Decarbonisation is an increasingly high priority to the Greek shipping community and though it has been estimated that a large proportion of the Greek owned fleet ranks highly in the new mandatory energy efficiency ratings from the IMO, frustration within shipping is rising and ideas on how best to revise it in 2026 are already evident.
The calls last week came despite the estimation that over a quarter of the Greek fleet have achieved an estimated CII rating of ‘A’, and 64% of the fleet have received an estimated rating between A-C.
Given the shortcomings of the gauge, it is good that ships that fail to comply with it will not be punished during the transitional period until its 2026 revision, Union of Greek Shipowners (UGS) President, Melina Travlos, said 9 February during the union’s annual general assembly.
“In the end, it [the CII] is unfair to all ships,” said Travlos when revealing the UGS board has set up an internal special committee to “highlight the weaknesses of the measure”. She said the group’s task will be to “collect and assess data with a view to shape and put forward proposals that can improve the regulation and mitigate its impact”.
The UGS’ views reflect growing frustration and unease in maritime circles with the CII as shipowners claim that the way the index is measured is unfair towards certain classes of ships, or that it encourages trading patterns that defeat its environmental purpose.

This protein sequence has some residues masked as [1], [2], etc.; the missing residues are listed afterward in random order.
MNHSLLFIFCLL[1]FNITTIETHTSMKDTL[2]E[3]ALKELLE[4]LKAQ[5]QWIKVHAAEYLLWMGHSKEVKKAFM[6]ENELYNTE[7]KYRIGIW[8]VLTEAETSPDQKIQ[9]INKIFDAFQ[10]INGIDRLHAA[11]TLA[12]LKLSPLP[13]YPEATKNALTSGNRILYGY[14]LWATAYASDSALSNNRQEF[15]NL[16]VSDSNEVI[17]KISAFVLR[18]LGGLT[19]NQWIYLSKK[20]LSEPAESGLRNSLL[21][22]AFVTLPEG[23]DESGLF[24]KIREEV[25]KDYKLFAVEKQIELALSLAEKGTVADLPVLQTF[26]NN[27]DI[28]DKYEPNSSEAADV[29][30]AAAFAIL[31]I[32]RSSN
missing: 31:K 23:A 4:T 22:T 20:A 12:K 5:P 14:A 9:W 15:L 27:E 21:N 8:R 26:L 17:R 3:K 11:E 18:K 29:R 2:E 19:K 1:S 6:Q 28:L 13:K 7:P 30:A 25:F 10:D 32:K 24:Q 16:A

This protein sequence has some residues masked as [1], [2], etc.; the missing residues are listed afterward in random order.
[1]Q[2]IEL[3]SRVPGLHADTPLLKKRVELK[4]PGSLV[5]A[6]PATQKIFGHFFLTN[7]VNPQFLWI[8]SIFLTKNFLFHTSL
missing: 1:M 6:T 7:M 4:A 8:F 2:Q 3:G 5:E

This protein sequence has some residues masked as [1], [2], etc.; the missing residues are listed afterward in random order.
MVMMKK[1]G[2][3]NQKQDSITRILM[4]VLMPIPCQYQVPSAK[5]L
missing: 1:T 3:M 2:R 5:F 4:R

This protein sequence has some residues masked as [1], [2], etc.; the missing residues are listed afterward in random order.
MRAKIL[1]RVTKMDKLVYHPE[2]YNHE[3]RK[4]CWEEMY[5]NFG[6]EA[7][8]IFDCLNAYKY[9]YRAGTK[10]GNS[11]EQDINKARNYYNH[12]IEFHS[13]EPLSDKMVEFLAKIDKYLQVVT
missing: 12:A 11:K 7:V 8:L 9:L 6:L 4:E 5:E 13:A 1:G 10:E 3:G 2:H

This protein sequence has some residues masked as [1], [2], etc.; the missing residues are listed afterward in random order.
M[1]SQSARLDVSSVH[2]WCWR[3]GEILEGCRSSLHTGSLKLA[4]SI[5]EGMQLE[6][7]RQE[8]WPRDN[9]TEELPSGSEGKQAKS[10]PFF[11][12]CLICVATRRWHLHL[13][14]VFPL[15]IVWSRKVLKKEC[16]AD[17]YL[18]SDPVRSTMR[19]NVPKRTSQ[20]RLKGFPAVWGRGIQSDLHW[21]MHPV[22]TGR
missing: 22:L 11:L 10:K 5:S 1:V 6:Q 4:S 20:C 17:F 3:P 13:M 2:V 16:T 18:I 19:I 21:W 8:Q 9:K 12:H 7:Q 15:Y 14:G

Some have even accused charterers of using loopholes in the regulation to employ ships that are not covered by CII regulations.
On the same day, Trafigura’s global head of wet freight, Andrea Olivi, insisted the index should be based on the Energy Efficiency Operational Indicator (EEOI) rather than on the currently used Annual Efficiency Rate (AER). “We need to change the current format,” he said when addressing Capital Link’s 13th Annual Greek Shipping Forum in Athens.
With IMO secretary general, Kitack Lim in the audience, Olivi said that by focusing on vessels’ tonnage, the AER-based CII is “potentially promoting bad behaviour”, such as ballasting. A switch to the EEOI, which focuses more on tonne-miles of transport work rather than on deadweight tonnage, would represent an improvement. “It’s not perfect but definitely better than AER,” he said.
Philippos Philis, President of ECSA and CEO of Cyprus-based bulker company Lemissoler Navigation, said that in real life, the two measures can bring about completely different results. He gave the example of the Lemissoler ship producing the best rating under the AER generates the worst one under the EEOI.
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